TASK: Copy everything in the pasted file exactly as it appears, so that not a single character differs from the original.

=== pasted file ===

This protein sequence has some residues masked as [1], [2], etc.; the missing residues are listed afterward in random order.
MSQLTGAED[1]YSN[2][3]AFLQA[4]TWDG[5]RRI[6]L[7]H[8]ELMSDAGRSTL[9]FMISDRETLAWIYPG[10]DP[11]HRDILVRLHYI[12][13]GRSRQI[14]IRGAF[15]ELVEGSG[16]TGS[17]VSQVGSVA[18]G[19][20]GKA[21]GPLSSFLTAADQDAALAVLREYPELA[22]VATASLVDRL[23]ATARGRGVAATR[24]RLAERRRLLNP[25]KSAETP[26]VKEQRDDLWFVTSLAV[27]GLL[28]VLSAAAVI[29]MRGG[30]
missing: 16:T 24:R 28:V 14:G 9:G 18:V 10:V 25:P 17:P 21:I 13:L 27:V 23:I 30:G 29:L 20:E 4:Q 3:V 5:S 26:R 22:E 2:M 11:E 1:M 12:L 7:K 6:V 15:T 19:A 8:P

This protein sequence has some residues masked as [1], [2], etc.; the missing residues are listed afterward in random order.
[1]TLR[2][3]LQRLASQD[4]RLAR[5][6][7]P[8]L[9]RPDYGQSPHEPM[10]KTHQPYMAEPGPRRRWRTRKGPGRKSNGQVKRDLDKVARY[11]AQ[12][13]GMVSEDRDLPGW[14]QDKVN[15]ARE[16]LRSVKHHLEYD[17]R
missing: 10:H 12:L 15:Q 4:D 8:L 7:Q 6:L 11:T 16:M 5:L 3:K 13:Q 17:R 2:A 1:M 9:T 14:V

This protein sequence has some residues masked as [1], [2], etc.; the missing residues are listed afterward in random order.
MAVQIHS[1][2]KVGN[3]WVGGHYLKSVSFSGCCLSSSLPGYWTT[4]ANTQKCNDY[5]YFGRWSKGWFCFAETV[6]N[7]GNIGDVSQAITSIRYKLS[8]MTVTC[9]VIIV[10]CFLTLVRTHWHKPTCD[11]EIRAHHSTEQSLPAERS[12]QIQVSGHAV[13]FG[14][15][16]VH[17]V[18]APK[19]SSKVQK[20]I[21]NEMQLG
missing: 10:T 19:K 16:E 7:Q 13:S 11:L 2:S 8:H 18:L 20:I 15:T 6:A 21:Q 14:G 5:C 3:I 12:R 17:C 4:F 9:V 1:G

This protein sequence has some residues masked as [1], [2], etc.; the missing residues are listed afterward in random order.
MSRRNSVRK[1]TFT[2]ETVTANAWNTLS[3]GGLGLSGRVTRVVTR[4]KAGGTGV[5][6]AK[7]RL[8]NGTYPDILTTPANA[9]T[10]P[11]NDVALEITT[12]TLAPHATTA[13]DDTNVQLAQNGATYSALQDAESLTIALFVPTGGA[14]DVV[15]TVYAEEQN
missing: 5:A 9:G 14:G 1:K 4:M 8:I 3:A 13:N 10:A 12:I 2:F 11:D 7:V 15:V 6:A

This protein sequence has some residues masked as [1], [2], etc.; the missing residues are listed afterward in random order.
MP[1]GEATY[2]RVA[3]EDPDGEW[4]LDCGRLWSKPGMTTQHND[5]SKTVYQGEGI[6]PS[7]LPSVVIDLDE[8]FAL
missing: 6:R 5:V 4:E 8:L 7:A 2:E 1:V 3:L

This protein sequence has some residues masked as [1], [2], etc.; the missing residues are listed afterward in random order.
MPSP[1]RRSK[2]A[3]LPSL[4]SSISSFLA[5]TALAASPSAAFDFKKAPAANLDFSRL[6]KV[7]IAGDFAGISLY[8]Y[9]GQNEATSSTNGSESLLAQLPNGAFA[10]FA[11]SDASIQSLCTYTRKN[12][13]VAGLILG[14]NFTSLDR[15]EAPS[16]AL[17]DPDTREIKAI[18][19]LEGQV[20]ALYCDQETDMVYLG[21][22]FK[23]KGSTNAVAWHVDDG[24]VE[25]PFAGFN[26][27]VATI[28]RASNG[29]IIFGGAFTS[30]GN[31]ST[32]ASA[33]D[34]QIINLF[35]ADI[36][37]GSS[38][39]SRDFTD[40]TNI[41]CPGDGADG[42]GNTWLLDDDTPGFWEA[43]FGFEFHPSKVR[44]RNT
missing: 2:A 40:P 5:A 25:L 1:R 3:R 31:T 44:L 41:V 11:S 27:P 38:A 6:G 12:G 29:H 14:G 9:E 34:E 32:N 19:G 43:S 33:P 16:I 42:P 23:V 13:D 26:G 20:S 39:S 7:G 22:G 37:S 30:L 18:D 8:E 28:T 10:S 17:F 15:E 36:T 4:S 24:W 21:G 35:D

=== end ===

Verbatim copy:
This protein sequence has some residues masked as [1], [2], etc.; the missing residues are listed afterward in random order.
MSQLTGAED[1]YSN[2][3]AFLQA[4]TWDG[5]RRI[6]L[7]H[8]ELMSDAGRSTL[9]FMISDRETLAWIYPG[10]DP[11]HRDILVRLHYI[12][13]GRSRQI[14]IRGAF[15]ELVEGSG[16]TGS[17]VSQVGSVA[18]G[19][20]GKA[21]GPLSSFLTAADQDAALAVLREYPELA[22]VATASLVDRL[23]ATARGRGVAATR[24]RLAERRRLLNP[25]KSAETP[26]VKEQRDDLWFVTSLAV[27]GLL[28]VLSAAAVI[29]MRGG[30]
missing: 16:T 24:R 28:V 14:G 9:G 18:V 10:V 25:P 17:P 21:I 13:L 27:V 23:I 30:G 29:L 20:E 4:Q 3:V 5:S 26:R 22:E 2:M 11:E 1:M 12:L 7:K 6:V 15:T 19:A 8:P

This protein sequence has some residues masked as [1], [2], etc.; the missing residues are listed afterward in random order.
[1]TLR[2][3]LQRLASQD[4]RLAR[5][6][7]P[8]L[9]RPDYGQSPHEPM[10]KTHQPYMAEPGPRRRWRTRKGPGRKSNGQVKRDLDKVARY[11]AQ[12][13]GMVSEDRDLPGW[14]QDKVN[15]ARE[16]LRSVKHHLEYD[17]R
missing: 10:H 12:L 15:Q 4:D 8:L 7:Q 6:L 11:T 16:M 5:L 3:K 13:Q 17:R 2:A 1:M 9:T 14:V

This protein sequence has some residues masked as [1], [2], etc.; the missing residues are listed afterward in random order.
MAVQIHS[1][2]KVGN[3]WVGGHYLKSVSFSGCCLSSSLPGYWTT[4]ANTQKCNDY[5]YFGRWSKGWFCFAETV[6]N[7]GNIGDVSQAITSIRYKLS[8]MTVTC[9]VIIV[10]CFLTLVRTHWHKPTCD[11]EIRAHHSTEQSLPAERS[12]QIQVSGHAV[13]FG[14][15][16]VH[17]V[18]APK[19]SSKVQK[20]I[21]NEMQLG
missing: 10:T 19:K 16:E 7:Q 13:S 11:L 2:S 8:H 18:L 20:I 15:T 6:A 21:Q 14:G 5:C 3:I 12:R 17:C 4:F 9:V 1:G

This protein sequence has some residues masked as [1], [2], etc.; the missing residues are listed afterward in random order.
MSRRNSVRK[1]TFT[2]ETVTANAWNTLS[3]GGLGLSGRVTRVVTR[4]KAGGTGV[5][6]AK[7]RL[8]NGTYPDILTTPANA[9]T[10]P[11]NDVALEITT[12]TLAPHATTA[13]DDTNVQLAQNGATYSALQDAESLTIALFVPTGGA[14]DVV[15]TVYAEEQN
missing: 5:A 9:G 14:G 1:K 4:M 8:I 3:A 13:N 10:A 12:I 2:F 11:D 7:V 15:V 6:A

This protein sequence has some residues masked as [1], [2], etc.; the missing residues are listed afterward in random order.
MP[1]GEATY[2]RVA[3]EDPDGEW[4]LDCGRLWSKPGMTTQHND[5]SKTVYQGEGI[6]PS[7]LPSVVIDLDE[8]FAL
missing: 6:R 5:V 4:E 8:L 7:A 2:E 1:V 3:L

This protein sequence has some residues masked as [1], [2], etc.; the missing residues are listed afterward in random order.
MPSP[1]RRSK[2]A[3]LPSL[4]SSISSFLA[5]TALAASPSAAFDFKKAPAANLDFSRL[6]KV[7]IAGDFAGISLY[8]Y[9]GQNEATSSTNGSESLLAQLPNGAFA[10]FA[11]SDASIQSLCTYTRKN[12][13]VAGLILG[14]NFTSLDR[15]EAPS[16]AL[17]DPDTREIKAI[18][19]LEGQV[20]ALYCDQETDMVYLG[21][22]FK[23]KGSTNAVAWHVDDG[24]VE[25]PFAGFN[26][27]VATI[28]RASNG[29]IIFGGAFTS[30]GN[31]ST[32]ASA[33]D[34]QIINLF[35]ADI[36][37]GSS[38][39]SRDFTD[40]TNI[41]CPGDGADG[42]GNTWLLDDDTPGFWEA[43]FGFEFHPSKVR[44]RNT
missing: 2:A 40:P 5:A 25:L 1:R 3:R 31:T 44:L 41:V 11:S 27:P 38:A 6:G 12:G 29:H 14:G 9:E 34:E 32:N 19:G 43:S 33:P 16:I 42:P 23:V 13:D 26:G 20:S 39:S 7:G 22:G 37:S 30:L 18:D 8:E 28:T 10:S 17:F 15:E 36:T 4:S 24:W 21:G 35:D